We continue to push the state to adopt enforceable, transparent regulations for wolf recovery and conservation. In 2020 an administrative petition we filed with the Washington Fish and Wildlife Commission urging adoption of such regulations was denied, but our appeal of the denial was granted by Gov. Inslee. The governor directed the Commission and state wildlife agency to draft and adopt regulations to ensure accountability by the state wildlife agency and livestock operators to prioritize and properly implement nonlethal conflict-prevention methods, so killing wolves for livestock conflicts is a measure of last resort. That process is now underway, but we’ll probably need continued public pressure to ensure the regulatory language is sufficient.

The Center continues to monitor and challenge Washington wildlife agency actions which are based on politics rather than on science and what’s best for wolves.


Wolves started returning to Oregon in 1999, with its first pack established in 2008. By the end of 2021, a total of 175 wolves in 21 packs with 16 breeding pairs were confirmed. All but two of the packs are in Oregon’s eastern wolf-management zone.

In 2014 agency staff announced that the wolf known as OR-7 — who made California part of his range for more than two years but then returned to Oregon — had found a mate and sired pups in southwestern Oregon, becoming the first known wolf family in western Oregon in nearly 70 years. Officially named the Rogue pack, OR-7 and his mate OR-94 had pups each year from 2014 to 2018, and at least four of those pups made their way into California, too. OR-7 has not been seen since fall 2019 and is presumed dead and in early 2021 his longtime mate was found dead of natural causes. This wolf family did retain other breeding animals, though, and still counted as a pack in 2021. Two additional wolf families have been confirmed in western Oregon: the White River wolves and the Indigo pack. Yet wolves are still at very low numbers and remain absent from nearly 90 percent of suitable wolf habitat in the state.

Congress stripped wolves of their federal Endangered Species Act protection in the eastern third of Oregon in 2011 and in early 2021, wolves lost federal protections in the rest of the state. Thankfully, federal protections in the western two-thirds of the state were restored in early 2022, due to our court challenge. In November 2015 the Oregon Fish and Wildlife Commission prematurely stripped wolves of state endangered species act protections, and in 2019 the commission approved revisions to the state wolf plan, which unfortunately set the bar low for when wolves can be killed for conflicts with livestock and which opened the door to hunting and trapping of wolves.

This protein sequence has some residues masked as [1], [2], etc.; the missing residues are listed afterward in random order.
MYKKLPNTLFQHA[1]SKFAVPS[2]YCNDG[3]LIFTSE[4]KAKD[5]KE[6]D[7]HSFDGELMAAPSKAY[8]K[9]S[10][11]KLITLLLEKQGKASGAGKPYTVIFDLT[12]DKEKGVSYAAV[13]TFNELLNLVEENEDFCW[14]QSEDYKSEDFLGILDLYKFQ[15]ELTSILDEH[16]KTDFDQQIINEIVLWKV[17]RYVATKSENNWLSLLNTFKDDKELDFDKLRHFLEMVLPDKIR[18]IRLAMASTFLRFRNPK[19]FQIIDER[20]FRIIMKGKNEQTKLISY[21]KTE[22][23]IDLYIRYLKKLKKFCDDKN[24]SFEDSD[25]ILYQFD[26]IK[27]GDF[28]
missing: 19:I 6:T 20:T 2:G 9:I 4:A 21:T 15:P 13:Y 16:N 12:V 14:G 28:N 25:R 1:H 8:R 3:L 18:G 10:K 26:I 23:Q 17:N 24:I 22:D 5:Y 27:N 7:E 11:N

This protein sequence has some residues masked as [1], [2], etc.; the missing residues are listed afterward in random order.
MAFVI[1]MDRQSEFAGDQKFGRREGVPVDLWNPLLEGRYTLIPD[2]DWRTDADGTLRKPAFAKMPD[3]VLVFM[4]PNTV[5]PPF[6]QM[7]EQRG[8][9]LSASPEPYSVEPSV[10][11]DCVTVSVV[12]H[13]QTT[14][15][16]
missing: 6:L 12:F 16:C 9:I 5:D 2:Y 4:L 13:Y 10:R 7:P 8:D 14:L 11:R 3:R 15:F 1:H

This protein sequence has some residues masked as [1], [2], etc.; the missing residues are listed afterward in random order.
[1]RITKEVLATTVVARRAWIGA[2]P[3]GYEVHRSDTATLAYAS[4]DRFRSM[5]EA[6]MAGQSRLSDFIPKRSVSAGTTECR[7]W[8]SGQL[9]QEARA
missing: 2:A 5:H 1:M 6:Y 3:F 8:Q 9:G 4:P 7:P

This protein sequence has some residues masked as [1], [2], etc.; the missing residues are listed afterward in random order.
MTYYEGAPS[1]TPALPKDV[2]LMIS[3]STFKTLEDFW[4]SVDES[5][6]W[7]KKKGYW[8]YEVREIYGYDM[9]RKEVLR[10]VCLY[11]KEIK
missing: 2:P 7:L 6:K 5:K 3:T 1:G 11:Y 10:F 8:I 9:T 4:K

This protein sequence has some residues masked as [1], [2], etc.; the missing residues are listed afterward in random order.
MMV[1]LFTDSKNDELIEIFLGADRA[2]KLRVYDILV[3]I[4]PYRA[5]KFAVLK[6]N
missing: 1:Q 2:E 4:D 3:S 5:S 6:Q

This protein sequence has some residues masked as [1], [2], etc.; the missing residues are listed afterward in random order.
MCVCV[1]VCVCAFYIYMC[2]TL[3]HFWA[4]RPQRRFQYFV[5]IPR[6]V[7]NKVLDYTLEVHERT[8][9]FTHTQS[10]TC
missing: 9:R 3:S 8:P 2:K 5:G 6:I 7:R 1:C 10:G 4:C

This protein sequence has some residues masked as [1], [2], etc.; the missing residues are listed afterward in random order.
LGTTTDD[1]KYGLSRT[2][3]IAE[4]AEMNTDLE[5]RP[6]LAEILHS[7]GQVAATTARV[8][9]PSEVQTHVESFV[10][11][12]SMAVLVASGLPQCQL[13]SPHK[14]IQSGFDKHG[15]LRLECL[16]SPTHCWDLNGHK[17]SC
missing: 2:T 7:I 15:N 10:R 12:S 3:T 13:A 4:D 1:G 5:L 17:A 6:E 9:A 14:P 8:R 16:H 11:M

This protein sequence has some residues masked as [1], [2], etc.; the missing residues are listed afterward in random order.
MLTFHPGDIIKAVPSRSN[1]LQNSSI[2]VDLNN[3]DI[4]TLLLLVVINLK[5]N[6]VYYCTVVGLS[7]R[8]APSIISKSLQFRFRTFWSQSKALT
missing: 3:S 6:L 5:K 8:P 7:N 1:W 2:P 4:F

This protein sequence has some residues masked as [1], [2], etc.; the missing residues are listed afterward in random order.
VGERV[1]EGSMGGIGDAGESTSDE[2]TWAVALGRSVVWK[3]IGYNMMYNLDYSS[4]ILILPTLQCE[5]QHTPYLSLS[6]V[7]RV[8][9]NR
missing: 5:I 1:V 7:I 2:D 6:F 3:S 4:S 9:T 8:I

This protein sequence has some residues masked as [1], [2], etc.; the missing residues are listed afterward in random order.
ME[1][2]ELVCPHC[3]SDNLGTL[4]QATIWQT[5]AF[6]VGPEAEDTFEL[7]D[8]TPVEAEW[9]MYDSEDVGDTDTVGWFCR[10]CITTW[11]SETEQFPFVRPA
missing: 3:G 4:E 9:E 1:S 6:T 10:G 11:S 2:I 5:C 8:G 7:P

Over the years the Center and allies have defeated anti-wolf bills in the state legislature and have legally challenged the state for improper actions. A 2011 lawsuit we filed with allies challenged the state for rushing to kill wolves in violation of the state’s wolf plan; this resulted in a court injunction blocking the killing of wolves for livestock conflicts. During the several years the lawsuit was pending, the wolf population nearly doubled and livestock–wolf conflicts declined as the agency and ranchers were forced to use nonlethal conflict-deterrence measures. Following our lawsuit wolves had stronger protections in Oregon. The state’s delisting of wolves and revisions to its wolf plan are unfortunate steps backward — attempts to appease ranching and hunting groups that would prefer to stop Oregon's wolf recovery in its tracks. The state took the extreme step in 2021 of killing eight members of the 11-member Lookout Mountain pack for livestock conflicts, though there’s no scientific evidence that killing wolves stops those conflicts. In this case, the state even killed several months-old pups who were too young to hunt.

Scientific research shows that when agencies kill wolves or allow members of the public to hunt or trap wolves, illegal killing of wolves increases. Oregon provided a tragic example of this phenomenon in 2021, when eight wolves from three different packs were found dead of poisoning in Union County. Reward offers from the Center and other conservation groups have reached nearly $50,000. Three additional wolves have been found illegally killed in the first few months of 2022.

As long as the agency kills wolves for livestock conflicts — signaling wolves aren’t worthy of protections — we fear there will be more illegal killings and are urging the state to improve its anti-poaching efforts. The Center and allies continue to push back against agency wolf-killing to resolve conflicts, and we keep fighting for their full recovery in the state and regionwide.